A team of four exchange delegates from Mali in West Africa, including farmers and the National Coordinator of the Association Producteurs de Coton Africians (AProCA), recently went on a training visit to the Solidaridad Cotton Solutions Network team in India, where they learned more about achievements in the sector.The trip was part of the Better Cotton Initiative (BCI) process in learning and exchange between the countries, and made possible by the Turing Foundation, which support the programme in Mali.
The first order of day on the November trip was to attend a seminar on cotton fiber quality organised by the Solidaridad Cotton Solutions Network (SCSN) in collaboration with Agrocel Industries Ltd at the Ahmedabad Textile Industry Research Association (ATIRA) Training Program Center. The workshop was attended by over 40 technical officers from Solidaridad who support cotton projects in India. The four delegates from Mali were Mdme Tata Coulibaly, Issa Sidibe, Zana Diarra and Ampha Coulibaly. Technical sessions at the workshop were led by Dinesh Gurnani, a member of the SCSN team, consultant Vijesh Trivedi and trainers from Agrocel and the ATIRA.
Farmers explain benefits of Better Cotton Initiative (BCI)
The West Africa team also toured the Shreyas Foundation in Ahmedabad where they were exposed to India’s rich cultural and textile heritage. Later the team and BCI technical officers visited an Agrocel ginning unit at Dharangadhara about 3 hours from Ahmedabad, where a tour of the automatic ginning and seed crushing facilities was undertaken. The ginnery has 650 organic seed cotton, 1 920 fair-trade and 2 550 BCI suppliers. A visit to the Agrocel learning group at Ganshyam Gadh village, led by Mr Jignesh Patel from Agrocel, enabled the team to inspect the cotton and castor farms of 300 farmers, of which 60 were BCI certified.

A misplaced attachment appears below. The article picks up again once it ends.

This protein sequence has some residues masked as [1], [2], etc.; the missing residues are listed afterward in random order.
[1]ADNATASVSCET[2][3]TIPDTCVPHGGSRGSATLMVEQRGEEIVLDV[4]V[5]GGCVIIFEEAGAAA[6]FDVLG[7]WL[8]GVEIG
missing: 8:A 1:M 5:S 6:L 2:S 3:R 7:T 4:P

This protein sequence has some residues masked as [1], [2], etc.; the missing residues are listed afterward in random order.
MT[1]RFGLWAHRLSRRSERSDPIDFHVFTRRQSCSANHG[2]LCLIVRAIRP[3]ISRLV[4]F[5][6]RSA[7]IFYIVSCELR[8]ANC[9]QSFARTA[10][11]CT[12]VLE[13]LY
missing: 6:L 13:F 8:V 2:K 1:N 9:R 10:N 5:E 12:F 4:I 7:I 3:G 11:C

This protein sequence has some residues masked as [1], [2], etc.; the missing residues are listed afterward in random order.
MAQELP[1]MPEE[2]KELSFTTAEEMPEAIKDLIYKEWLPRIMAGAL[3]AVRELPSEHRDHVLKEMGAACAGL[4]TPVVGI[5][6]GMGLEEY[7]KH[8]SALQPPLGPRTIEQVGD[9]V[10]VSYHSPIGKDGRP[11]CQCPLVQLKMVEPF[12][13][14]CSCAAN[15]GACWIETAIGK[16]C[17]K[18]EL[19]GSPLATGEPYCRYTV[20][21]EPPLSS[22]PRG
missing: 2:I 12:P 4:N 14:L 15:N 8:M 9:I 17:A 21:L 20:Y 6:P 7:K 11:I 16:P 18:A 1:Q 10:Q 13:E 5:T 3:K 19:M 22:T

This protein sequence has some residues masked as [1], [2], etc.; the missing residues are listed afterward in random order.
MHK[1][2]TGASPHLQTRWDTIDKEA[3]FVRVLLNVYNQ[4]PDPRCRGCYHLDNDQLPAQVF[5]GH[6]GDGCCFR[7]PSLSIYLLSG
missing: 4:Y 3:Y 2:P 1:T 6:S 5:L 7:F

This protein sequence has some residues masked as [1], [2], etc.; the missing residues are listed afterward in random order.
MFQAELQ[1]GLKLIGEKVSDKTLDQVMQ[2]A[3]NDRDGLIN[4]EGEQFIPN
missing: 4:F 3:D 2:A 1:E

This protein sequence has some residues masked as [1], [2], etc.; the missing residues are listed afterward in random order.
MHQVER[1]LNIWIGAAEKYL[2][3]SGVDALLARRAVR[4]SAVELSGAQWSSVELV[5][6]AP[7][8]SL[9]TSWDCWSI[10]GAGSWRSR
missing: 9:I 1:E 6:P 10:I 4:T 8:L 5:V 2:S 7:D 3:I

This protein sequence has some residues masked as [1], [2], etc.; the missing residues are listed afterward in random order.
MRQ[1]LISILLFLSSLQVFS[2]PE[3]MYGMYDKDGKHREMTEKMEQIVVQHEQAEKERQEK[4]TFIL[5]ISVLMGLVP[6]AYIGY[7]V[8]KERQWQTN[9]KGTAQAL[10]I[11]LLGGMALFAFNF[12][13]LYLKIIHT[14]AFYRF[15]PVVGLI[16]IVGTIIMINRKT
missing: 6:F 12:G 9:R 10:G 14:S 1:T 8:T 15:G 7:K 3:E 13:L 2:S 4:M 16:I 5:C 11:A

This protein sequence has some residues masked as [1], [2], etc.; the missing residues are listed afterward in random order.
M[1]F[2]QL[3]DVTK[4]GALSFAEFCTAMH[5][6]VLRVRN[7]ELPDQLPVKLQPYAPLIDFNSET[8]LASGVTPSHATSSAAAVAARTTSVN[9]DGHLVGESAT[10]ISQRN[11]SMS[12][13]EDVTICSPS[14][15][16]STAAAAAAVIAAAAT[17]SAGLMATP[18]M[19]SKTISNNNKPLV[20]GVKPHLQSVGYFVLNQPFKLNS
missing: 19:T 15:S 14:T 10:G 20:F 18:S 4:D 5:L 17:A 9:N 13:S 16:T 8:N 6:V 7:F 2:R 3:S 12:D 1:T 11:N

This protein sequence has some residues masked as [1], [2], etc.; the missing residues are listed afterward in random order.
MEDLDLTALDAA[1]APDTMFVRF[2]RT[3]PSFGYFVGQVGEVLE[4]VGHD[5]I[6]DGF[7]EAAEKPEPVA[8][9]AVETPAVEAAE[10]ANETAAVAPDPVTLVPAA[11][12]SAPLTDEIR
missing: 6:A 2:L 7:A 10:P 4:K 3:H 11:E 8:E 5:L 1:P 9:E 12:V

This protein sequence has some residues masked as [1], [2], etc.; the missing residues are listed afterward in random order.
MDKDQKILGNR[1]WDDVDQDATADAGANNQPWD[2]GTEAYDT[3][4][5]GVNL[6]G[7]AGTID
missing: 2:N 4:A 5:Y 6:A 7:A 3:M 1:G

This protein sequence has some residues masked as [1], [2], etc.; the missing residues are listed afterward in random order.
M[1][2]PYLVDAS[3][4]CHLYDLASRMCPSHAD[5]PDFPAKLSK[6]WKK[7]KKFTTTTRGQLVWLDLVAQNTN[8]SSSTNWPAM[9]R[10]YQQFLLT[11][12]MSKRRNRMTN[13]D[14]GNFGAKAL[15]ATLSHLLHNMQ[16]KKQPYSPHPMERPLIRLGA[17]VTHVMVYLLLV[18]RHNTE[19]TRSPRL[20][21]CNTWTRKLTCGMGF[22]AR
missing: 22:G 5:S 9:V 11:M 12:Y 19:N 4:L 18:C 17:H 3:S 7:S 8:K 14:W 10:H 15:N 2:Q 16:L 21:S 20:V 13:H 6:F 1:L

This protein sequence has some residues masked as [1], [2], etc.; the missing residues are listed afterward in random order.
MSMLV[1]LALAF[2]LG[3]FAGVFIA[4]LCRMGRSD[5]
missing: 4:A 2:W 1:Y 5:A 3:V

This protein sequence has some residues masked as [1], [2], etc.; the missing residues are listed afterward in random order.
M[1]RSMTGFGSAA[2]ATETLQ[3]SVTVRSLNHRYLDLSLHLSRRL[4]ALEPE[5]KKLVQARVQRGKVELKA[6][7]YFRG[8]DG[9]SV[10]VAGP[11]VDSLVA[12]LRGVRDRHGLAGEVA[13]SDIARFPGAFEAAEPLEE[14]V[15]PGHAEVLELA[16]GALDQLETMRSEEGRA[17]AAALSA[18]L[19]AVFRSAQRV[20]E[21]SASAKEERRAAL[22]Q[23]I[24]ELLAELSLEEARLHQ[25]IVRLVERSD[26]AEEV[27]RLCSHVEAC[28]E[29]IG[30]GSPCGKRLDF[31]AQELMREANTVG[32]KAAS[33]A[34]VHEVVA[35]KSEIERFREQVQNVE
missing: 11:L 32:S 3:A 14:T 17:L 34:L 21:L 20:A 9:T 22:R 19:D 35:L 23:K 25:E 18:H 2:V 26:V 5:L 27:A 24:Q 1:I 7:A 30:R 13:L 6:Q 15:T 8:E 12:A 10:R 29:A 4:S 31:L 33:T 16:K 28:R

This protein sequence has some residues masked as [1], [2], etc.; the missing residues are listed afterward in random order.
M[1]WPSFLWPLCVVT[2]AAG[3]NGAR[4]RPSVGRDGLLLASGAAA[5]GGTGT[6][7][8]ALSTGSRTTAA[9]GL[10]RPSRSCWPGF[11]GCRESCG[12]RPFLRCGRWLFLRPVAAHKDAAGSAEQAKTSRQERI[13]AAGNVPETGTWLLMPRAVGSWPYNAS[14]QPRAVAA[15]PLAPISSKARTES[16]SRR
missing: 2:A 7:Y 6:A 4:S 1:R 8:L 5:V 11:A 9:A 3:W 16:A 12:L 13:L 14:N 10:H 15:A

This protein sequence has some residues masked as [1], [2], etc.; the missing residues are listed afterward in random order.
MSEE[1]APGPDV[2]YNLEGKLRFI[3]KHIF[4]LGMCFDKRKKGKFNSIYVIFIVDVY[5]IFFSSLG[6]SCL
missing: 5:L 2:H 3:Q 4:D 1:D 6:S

Farmers in this part of Gurajat Province follow a sharecropping model where proceeds are shared in a 70:30 ratio between land owner and farmer. Average land holdings are 4-5acres and some farmers have been BCI certified for the past 3 years. The farmers indicated to the delegates that the difference between them and non-BCI farmers was that they had reduced the cost of water, increased yields and had developed knowledge in good agricultural practices. The SCSN team made a presentation on their BCI activities to the West African team. Solidaridad is one of the Implementing Partners of BCI covering five BCI and three pre-BCI projects across in India.
BCI impact on livelihoods
Towards the end of November, the team travelled by bus to a BCI project at Hampapura in the southern part of the Karnataka Province, about 32 km from Mysore. The MYCAPS BCI project has been operational since 2010. The focus of the MYCAPS board is on livelihood projects. Its operational area covers 31,000ha out of 194,000ha in the region. Most beneficiaries are illiterate, smallholder and marginal farmers with average holdings of 0.3ha. Rainfall in the area averages 550mm and plants are sown after summer rains. Production is mainly rain-fed as only 5% of farms are irrigated. Cotton has been planted over the past 3 decades in the region as the safest for cultivation due to destruction of crops by elephants whose habitats have been encroached upon by human settlements.
Improving BCI in West Africa
The AProCA delegates described the Indian trip as very important in exposing them in how to structure BCI project support as undertaken by the SCSN team. The strategic spread of projects throughout production regions of India and periodic assessment meetings to ensure correct implementation, were flagged as another critical highlight. It also illustrated the level of private sector support provided to cotton farmers by processing companies which require ensuring sustainable supplies of seed cotton. Furthermore, it enabled the West African team to identify the SCSN team as a veritable cotton technical team which can be accessed to improve the mechanics of growing BCI standard crops in West Africa.
The written account of this visit was made possible by Charles Addo, who was part of the trip.